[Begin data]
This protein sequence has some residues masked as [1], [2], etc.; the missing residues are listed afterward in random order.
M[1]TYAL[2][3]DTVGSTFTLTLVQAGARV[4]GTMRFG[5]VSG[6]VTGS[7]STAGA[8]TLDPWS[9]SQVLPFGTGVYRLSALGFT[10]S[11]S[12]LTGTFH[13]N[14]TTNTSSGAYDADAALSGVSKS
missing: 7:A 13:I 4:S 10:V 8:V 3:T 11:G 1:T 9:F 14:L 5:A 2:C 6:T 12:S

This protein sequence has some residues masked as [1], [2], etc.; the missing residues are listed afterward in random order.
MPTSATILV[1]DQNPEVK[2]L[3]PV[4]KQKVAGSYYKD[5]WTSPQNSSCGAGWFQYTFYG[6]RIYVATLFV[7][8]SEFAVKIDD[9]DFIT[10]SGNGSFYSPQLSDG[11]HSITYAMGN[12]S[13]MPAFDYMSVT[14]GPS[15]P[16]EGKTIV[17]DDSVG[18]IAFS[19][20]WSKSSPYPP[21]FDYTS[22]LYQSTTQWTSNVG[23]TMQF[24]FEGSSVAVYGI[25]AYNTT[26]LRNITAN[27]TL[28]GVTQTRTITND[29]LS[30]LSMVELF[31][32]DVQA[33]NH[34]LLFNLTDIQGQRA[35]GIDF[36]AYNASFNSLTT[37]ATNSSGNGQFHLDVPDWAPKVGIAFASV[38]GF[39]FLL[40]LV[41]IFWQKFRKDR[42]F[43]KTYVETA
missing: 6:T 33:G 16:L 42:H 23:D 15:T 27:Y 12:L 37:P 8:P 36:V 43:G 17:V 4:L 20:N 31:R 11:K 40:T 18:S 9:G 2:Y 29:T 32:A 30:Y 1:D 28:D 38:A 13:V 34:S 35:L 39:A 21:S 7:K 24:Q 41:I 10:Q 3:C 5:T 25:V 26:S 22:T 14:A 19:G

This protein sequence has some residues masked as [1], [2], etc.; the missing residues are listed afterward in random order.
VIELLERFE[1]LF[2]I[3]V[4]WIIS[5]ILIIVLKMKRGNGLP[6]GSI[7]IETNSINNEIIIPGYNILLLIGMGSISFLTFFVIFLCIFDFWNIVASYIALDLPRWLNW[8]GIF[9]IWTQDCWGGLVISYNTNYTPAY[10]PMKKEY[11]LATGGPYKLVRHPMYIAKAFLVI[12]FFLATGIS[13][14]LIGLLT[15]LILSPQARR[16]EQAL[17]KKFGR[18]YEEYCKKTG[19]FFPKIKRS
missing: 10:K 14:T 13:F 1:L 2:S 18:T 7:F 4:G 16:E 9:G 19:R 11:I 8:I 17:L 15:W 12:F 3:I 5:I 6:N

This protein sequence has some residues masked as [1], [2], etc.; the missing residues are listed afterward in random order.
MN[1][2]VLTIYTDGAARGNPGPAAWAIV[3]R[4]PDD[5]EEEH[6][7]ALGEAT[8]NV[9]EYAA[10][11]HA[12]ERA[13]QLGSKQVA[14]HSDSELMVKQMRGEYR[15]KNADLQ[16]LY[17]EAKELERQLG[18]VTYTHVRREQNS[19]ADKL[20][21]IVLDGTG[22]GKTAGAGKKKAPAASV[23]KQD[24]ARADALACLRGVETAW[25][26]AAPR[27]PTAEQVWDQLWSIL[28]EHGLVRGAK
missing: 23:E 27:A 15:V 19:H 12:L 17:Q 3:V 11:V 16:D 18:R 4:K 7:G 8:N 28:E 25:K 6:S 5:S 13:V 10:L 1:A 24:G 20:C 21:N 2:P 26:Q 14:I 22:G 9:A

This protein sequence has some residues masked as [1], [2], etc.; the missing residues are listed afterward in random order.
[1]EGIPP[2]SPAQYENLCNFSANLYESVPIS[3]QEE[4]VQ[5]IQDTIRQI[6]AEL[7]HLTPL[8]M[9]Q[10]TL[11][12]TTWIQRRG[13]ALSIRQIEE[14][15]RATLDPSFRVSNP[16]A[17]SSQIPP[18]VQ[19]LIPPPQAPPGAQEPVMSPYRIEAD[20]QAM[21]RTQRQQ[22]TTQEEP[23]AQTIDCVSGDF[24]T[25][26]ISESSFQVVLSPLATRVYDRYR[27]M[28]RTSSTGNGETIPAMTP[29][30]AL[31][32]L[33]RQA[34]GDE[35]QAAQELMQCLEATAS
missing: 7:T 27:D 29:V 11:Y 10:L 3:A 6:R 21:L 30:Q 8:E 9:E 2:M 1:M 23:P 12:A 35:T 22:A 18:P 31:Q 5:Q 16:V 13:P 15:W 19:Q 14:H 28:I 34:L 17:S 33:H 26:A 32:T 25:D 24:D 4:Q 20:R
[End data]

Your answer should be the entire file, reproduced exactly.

This protein sequence has some residues masked as [1], [2], etc.; the missing residues are listed afterward in random order.
M[1]TYAL[2][3]DTVGSTFTLTLVQAGARV[4]GTMRFG[5]VSG[6]VTGS[7]STAGA[8]TLDPWS[9]SQVLPFGTGVYRLSALGFT[10]S[11]S[12]LTGTFH[13]N[14]TTNTSSGAYDADAALSGVSKS
missing: 7:A 13:I 4:S 10:V 8:V 3:T 11:G 1:T 9:F 14:L 5:A 2:C 6:T 12:S

This protein sequence has some residues masked as [1], [2], etc.; the missing residues are listed afterward in random order.
MPTSATILV[1]DQNPEVK[2]L[3]PV[4]KQKVAGSYYKD[5]WTSPQNSSCGAGWFQYTFYG[6]RIYVATLFV[7][8]SEFAVKIDD[9]DFIT[10]SGNGSFYSPQLSDG[11]HSITYAMGN[12]S[13]MPAFDYMSVT[14]GPS[15]P[16]EGKTIV[17]DDSVG[18]IAFS[19][20]WSKSSPYPP[21]FDYTS[22]LYQSTTQWTSNVG[23]TMQF[24]FEGSSVAVYGI[25]AYNTT[26]LRNITAN[27]TL[28]GVTQTRTITND[29]LS[30]LSMVELF[31][32]DVQA[33]NH[34]LLFNLTDIQGQRA[35]GIDF[36]AYNASFNSLTT[37]ATNSSGNGQFHLDVPDWAPKVGIAFASV[38]GF[39]FLL[40]LV[41]IFWQKFRKDR[42]F[43]KTYVETA
missing: 6:T 33:G 16:L 42:H 23:D 15:T 27:Y 12:L 37:P 8:P 36:V 43:G 17:V 4:L 20:N 31:R 11:K 40:T 18:S 9:G 2:Y 29:T 32:A 30:Y 1:D 28:D 38:A 13:V 34:S 35:L 39:A 21:S 7:K 24:Q 41:I 10:Q 3:C 5:T 25:V 26:S 22:T 14:A 19:G

This protein sequence has some residues masked as [1], [2], etc.; the missing residues are listed afterward in random order.
VIELLERFE[1]LF[2]I[3]V[4]WIIS[5]ILIIVLKMKRGNGLP[6]GSI[7]IETNSINNEIIIPGYNILLLIGMGSISFLTFFVIFLCIFDFWNIVASYIALDLPRWLNW[8]GIF[9]IWTQDCWGGLVISYNTNYTPAY[10]PMKKEY[11]LATGGPYKLVRHPMYIAKAFLVI[12]FFLATGIS[13][14]LIGLLT[15]LILSPQARR[16]EQAL[17]KKFGR[18]YEEYCKKTG[19]FFPKIKRS
missing: 10:K 14:T 13:F 1:L 2:S 18:T 7:F 4:G 16:E 9:G 19:R 11:I 8:I 17:L 15:W 12:F 3:I 5:I 6:N

This protein sequence has some residues masked as [1], [2], etc.; the missing residues are listed afterward in random order.
MN[1][2]VLTIYTDGAARGNPGPAAWAIV[3]R[4]PDD[5]EEEH[6][7]ALGEAT[8]NV[9]EYAA[10][11]HA[12]ERA[13]QLGSKQVA[14]HSDSELMVKQMRGEYR[15]KNADLQ[16]LY[17]EAKELERQLG[18]VTYTHVRREQNS[19]ADKL[20][21]IVLDGTG[22]GKTAGAGKKKAPAASV[23]KQD[24]ARADALACLRGVETAW[25][26]AAPR[27]PTAEQVWDQLWSIL[28]EHGLVRGAK
missing: 23:E 27:A 15:V 19:H 12:L 17:Q 3:V 11:V 16:D 18:R 4:K 7:G 8:N 28:E 25:K 6:S 5:S 13:V 10:L 1:A 24:G 20:C 21:N 2:P 26:Q 14:I 22:G 9:A

This protein sequence has some residues masked as [1], [2], etc.; the missing residues are listed afterward in random order.
[1]EGIPP[2]SPAQYENLCNFSANLYESVPIS[3]QEE[4]VQ[5]IQDTIRQI[6]AEL[7]HLTPL[8]M[9]Q[10]TL[11][12]TTWIQRRG[13]ALSIRQIEE[14][15]RATLDPSFRVSNP[16]A[17]SSQIPP[18]VQ[19]LIPPPQAPPGAQEPVMSPYRIEAD[20]QAM[21]RTQRQQ[22]TTQEEP[23]AQTIDCVSGDF[24]T[25][26]ISESSFQVVLSPLATRVYDRYR[27]M[28]RTSSTGNGETIPAMTP[29][30]AL[31][32]L[33]RQA[34]GDE[35]QAAQELMQCLEATAS
missing: 7:T 27:D 29:V 11:Y 10:L 3:A 6:R 21:L 30:Q 8:E 9:E 2:M 1:M 23:P 12:A 35:T 22:A 18:P 31:Q 5:Q 16:V 13:P 15:W 19:Q 14:H 28:I 34:L 17:S 33:H 26:A 32:T 25:D 24:D 4:Q 20:R